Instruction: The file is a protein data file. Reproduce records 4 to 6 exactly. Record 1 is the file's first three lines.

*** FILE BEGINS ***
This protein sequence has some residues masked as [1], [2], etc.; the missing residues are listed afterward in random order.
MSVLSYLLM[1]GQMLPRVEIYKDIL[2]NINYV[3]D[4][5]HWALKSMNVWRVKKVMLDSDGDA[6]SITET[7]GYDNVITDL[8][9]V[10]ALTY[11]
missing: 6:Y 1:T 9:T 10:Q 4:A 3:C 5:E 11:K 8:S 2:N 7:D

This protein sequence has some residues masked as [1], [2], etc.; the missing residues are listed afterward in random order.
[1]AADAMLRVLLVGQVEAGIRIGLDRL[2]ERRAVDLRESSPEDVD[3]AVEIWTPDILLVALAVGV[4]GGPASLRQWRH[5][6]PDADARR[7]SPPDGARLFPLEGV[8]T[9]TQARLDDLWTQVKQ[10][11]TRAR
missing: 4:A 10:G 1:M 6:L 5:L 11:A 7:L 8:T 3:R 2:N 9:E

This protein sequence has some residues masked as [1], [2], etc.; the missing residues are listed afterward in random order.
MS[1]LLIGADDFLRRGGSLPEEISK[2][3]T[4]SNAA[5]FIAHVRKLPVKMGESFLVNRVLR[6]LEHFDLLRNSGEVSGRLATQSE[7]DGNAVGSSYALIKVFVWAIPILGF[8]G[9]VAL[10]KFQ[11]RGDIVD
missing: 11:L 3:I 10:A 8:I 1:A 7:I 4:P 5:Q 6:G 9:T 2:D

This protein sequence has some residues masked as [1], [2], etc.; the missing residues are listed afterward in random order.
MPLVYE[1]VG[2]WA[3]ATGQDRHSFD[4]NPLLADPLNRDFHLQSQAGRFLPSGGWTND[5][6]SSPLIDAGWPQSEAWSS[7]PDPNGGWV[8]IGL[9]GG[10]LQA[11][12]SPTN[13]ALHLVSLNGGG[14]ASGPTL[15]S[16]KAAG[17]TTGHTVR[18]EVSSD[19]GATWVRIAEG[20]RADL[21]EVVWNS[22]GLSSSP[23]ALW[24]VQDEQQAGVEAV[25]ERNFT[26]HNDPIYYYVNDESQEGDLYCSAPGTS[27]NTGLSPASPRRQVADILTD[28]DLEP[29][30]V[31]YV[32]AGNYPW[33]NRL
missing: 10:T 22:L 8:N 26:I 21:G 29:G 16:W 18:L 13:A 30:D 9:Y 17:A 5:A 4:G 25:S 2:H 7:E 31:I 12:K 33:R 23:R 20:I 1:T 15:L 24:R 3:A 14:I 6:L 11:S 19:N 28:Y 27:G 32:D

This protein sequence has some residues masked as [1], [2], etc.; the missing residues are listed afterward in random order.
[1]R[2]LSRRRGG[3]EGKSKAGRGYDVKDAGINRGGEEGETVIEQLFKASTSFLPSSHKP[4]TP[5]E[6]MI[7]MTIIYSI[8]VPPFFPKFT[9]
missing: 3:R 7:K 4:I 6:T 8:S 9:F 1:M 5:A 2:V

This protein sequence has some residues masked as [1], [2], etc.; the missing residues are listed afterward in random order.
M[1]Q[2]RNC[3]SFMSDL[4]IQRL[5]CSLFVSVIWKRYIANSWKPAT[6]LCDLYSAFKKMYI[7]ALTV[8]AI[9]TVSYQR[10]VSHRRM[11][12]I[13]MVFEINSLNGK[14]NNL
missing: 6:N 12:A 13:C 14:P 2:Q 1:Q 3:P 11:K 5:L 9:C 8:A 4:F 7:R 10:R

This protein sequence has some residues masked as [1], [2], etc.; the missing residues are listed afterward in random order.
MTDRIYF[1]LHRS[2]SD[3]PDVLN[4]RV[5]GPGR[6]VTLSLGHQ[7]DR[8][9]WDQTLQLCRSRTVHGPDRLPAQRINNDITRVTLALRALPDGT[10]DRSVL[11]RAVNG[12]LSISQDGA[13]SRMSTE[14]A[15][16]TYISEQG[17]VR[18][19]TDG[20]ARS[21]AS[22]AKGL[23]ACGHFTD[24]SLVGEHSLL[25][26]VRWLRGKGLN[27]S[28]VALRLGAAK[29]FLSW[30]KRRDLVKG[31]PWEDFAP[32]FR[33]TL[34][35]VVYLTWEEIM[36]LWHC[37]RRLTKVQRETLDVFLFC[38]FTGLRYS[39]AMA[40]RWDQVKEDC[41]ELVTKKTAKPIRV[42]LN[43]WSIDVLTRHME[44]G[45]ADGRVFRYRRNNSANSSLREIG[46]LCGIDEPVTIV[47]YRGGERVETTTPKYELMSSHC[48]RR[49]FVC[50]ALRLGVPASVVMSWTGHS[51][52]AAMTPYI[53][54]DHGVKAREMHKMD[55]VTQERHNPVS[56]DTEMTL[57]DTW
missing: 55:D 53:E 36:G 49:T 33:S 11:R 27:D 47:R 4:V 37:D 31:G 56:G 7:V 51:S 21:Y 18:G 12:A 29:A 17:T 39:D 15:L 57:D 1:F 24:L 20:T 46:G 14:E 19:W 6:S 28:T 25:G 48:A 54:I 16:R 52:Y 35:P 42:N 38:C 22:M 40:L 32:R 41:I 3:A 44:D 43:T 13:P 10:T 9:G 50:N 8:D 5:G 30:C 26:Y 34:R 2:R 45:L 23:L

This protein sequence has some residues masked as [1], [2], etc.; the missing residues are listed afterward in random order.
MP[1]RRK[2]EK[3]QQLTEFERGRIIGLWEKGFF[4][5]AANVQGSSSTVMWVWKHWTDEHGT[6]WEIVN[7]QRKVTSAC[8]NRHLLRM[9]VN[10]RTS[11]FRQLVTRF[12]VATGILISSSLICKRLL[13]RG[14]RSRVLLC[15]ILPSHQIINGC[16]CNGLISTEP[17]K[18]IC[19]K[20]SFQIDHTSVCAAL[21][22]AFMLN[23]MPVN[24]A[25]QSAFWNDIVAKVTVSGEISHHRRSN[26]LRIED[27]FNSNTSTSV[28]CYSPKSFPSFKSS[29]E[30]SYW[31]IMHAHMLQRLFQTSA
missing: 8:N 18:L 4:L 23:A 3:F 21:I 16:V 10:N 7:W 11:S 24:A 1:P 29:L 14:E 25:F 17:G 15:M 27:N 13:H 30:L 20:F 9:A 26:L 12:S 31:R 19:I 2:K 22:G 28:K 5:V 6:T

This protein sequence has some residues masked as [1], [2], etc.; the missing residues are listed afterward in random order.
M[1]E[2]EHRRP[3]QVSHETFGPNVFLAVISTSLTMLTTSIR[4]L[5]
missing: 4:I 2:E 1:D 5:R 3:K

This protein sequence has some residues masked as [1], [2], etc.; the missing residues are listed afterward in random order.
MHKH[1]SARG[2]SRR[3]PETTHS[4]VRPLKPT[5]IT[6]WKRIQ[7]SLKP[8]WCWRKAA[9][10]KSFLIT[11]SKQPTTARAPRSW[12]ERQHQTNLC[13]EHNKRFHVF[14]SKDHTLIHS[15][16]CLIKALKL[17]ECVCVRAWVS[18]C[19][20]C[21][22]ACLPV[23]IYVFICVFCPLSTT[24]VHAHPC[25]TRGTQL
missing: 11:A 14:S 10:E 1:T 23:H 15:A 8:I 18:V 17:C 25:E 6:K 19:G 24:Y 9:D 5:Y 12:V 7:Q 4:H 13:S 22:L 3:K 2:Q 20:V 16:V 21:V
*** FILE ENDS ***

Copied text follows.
This protein sequence has some residues masked as [1], [2], etc.; the missing residues are listed afterward in random order.
MPLVYE[1]VG[2]WA[3]ATGQDRHSFD[4]NPLLADPLNRDFHLQSQAGRFLPSGGWTND[5][6]SSPLIDAGWPQSEAWSS[7]PDPNGGWV[8]IGL[9]GG[10]LQA[11][12]SPTN[13]ALHLVSLNGGG[14]ASGPTL[15]S[16]KAAG[17]TTGHTVR[18]EVSSD[19]GATWVRIAEG[20]RADL[21]EVVWNS[22]GLSSSP[23]ALW[24]VQDEQQAGVEAV[25]ERNFT[26]HNDPIYYYVNDESQEGDLYCSAPGTS[27]NTGLSPASPRRQVADILTD[28]DLEP[29][30]V[31]YV[32]AGNYPW[33]NRL
missing: 10:T 22:L 8:N 26:I 21:G 29:G 16:W 18:L 13:A 30:D 9:Y 17:A 5:A 4:G 25:S 2:H 7:E 31:I 12:K 33:R 23:R 20:I 1:T 15:L 24:R 3:A 14:I 6:L 11:S 19:N 28:Y 27:G 32:D

This protein sequence has some residues masked as [1], [2], etc.; the missing residues are listed afterward in random order.
[1]R[2]LSRRRGG[3]EGKSKAGRGYDVKDAGINRGGEEGETVIEQLFKASTSFLPSSHKP[4]TP[5]E[6]MI[7]MTIIYSI[8]VPPFFPKFT[9]
missing: 3:R 7:K 4:I 6:T 8:S 9:F 1:M 5:A 2:V

This protein sequence has some residues masked as [1], [2], etc.; the missing residues are listed afterward in random order.
M[1]Q[2]RNC[3]SFMSDL[4]IQRL[5]CSLFVSVIWKRYIANSWKPAT[6]LCDLYSAFKKMYI[7]ALTV[8]AI[9]TVSYQR[10]VSHRRM[11][12]I[13]MVFEINSLNGK[14]NNL
missing: 6:N 12:A 13:C 14:P 2:Q 1:Q 3:P 11:K 5:L 9:C 8:A 4:F 7:R 10:R